http://www.diychatroom.com/f17/asbestos-wrap-hvac-vents-168528/

To close up the gap, you could possibly use a wall base register. Line it inside with some black plastic since it isn't going to be used. Just a thought.

http://www.installerstore.com/Wood-Baseboard-Register-by-Zoroufy.html
 

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Discussion Starter · #14 · (Edited)
Asbestos... great...

the house was build in the 50's

so not that i have the drywall up, is that ok or should i remove the drywall and take it all off or just remove the little bit that is exposed?
 

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Asbestos... great...

the house was build in the 50's

so not that i have the drywall up, is that ok or should i remove the drywall and take it all off or just remove the little bit that is exposed?
To avoid rehashing another asbestos fight, I'd suggest reading the asbestos super thread on here
http://www.diychatroom.com/f45/asbestos-77212/

Asbestos is a tricky subject, there is a lot of overreaction to it, but there are also some valid concerns about it. They used to put asbestos in everything, so every old house has some. Most of it doesn't concern me all that much, but I'll admit I would be concerned with asbestos on my ducts. But a hasty DIY removal could cause more harm than good.
 

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Discussion Starter · #16 ·
To avoid rehashing another asbestos fight, I'd suggest reading the asbestos super thread on here
http://www.diychatroom.com/f45/asbestos-77212/

Asbestos is a tricky subject, there is a lot of overreaction to it, but there are also some valid concerns about it. They used to put asbestos in everything, so every old house has some. Most of it doesn't concern me all that much, but I'll admit I would be concerned with asbestos on my ducts. But a hasty DIY removal could cause more harm than good.
ok i skimmed over that thread and it doesnt tell me if, i leave what is on the duct alone and its covered with drywall is that ok or not.

i understand i need to remove the loose stuff. what about the stuff thats not loose on the duct?
 

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1. If it's intact, leave it alone. 2. If it can be encapsulated without disturbance, do that. 3. If it's friable (easily reduced to powder by hand pressure), loose and falling off, then it needs to be removed. All of the above are U.S. EPA recommended ways of dealing with asbestos. I would NOT remove the drywall and re-expose what is already covered. I would remove what you can see, since it falls into the class of sentence #3. Keep it wetted down while you remove it. Wear disposable gloves. Damp wipe everything. Bag it all., gloves, rags, everything that may be contaminated. And wear an N95 rated respirator. Disposal........ now that presents a different problem.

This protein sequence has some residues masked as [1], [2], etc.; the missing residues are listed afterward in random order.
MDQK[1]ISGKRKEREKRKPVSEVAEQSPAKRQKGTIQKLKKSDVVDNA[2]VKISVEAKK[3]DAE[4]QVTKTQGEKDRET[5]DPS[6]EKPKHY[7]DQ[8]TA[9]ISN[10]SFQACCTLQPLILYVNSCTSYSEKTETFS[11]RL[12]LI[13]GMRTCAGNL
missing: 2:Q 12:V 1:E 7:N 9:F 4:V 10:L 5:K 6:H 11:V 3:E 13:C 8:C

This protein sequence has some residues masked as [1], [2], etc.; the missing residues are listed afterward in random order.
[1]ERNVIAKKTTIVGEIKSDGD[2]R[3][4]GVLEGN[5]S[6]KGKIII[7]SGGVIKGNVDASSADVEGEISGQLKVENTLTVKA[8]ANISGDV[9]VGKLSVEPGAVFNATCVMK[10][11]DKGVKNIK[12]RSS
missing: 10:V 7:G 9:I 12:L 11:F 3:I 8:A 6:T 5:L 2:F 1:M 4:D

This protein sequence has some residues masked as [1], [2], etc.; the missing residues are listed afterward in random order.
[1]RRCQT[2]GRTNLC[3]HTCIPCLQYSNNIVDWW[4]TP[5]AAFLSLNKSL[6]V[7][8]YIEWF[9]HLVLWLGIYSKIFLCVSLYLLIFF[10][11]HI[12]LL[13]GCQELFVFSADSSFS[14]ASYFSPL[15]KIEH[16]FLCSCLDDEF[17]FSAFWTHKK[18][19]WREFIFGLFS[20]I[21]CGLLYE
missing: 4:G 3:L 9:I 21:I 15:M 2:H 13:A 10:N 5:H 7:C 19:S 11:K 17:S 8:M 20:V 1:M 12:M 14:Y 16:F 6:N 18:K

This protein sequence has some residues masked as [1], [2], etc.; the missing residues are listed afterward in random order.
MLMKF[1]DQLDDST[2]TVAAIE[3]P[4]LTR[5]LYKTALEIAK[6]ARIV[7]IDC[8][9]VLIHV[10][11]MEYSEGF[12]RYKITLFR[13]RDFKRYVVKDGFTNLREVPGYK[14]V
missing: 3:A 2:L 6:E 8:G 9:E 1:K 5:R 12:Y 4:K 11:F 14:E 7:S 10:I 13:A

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i understand i need to remove the loose stuff. what about the stuff thats not loose on the duct?
This is where you're going to get a lot of opinions. I personally would not normally be concerned with asbestos inside a wall, however, since yours is on your ducts, that's a little trickier. I would look at the construction of the ducts to see what the chances are that the asbestos on the outside could get inside the duct (through joints or other openings). Also, someone recently posted some ducts that were lined on the outside AND on the inside with a suspected asbestos material. That's pretty scary.

I don't think your decision is limited to that one area. You need to make a decision about all your ducts like that. There have been some other posts on this topic, but I don't thing you're going to find anything conclusive because there are too many differing opinions (even though some folks like to state opinion as though it is fact).
 

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Well, Here is why I would get rid of it.

1. In my state, when you sell a home, you are required by law to state whether there is any known dangerous substances present. Not sure what the law is in your state, but selling this house with that stuff hidden, and not divulging it is a crime in my state.

2. You usually cant even see the stuff that kills you. The photo that I posted in a previous post on this matter was taken with an electron microscope. I think Maintenence Man posted one too. These fibers are extremely small, and become airborne very easily, like dust.

3. Having that stuff in the wall would be like having a poisonous snake in the house for me. Why the hell would anyone want to live like that?

It is pretty darn clear to me that somebody must have seen this stuff and basically ignored it, or were too ignorant to know what they had, because they dry-walled right over it. Well now you know, so get it out. If your mate or one of your kids comes down with mesothelioma down the road, you are going to be one sorry ass individual, my friend.

There are no differing opinions coming from me, and I have been to several seminars put on by Johns Manville, I was raised in a town very near Manville, NJ and Manville had a sign when you entered the town "Welcome to Asbestos City" so I know Asbestos, damn near everything was made with it where I lived. Pipe, Siding, Roofing Materials, Duct wrap, even roof shingles contained it.

If what you had was transite, or a product wherein the AB was bound up in a cementitous slurry, I would not be all that concerned, and I would say encapsulate, but What you have is very friable, and as dangerous as it gets. GET IT ALL OUT.
 

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Johns Manville, I was raised in a town very near Manville, NJ and Manville had a sign when you entered the town "Welcome to Asbestos City" so I know Asbestos, damn near everything was made with it where I lived.
There was a Manville plant on Lake Michigan near where I live. Beaches and dunes areas in the area now have warning signs about asbestos that still washes ashore. This is in Illinois Beach State Park, which also has a now closed and in the process of being deconstructed Nuclear Power plant right in the middle of it. :eek::eek:
Nice beaches though. :thumbsup: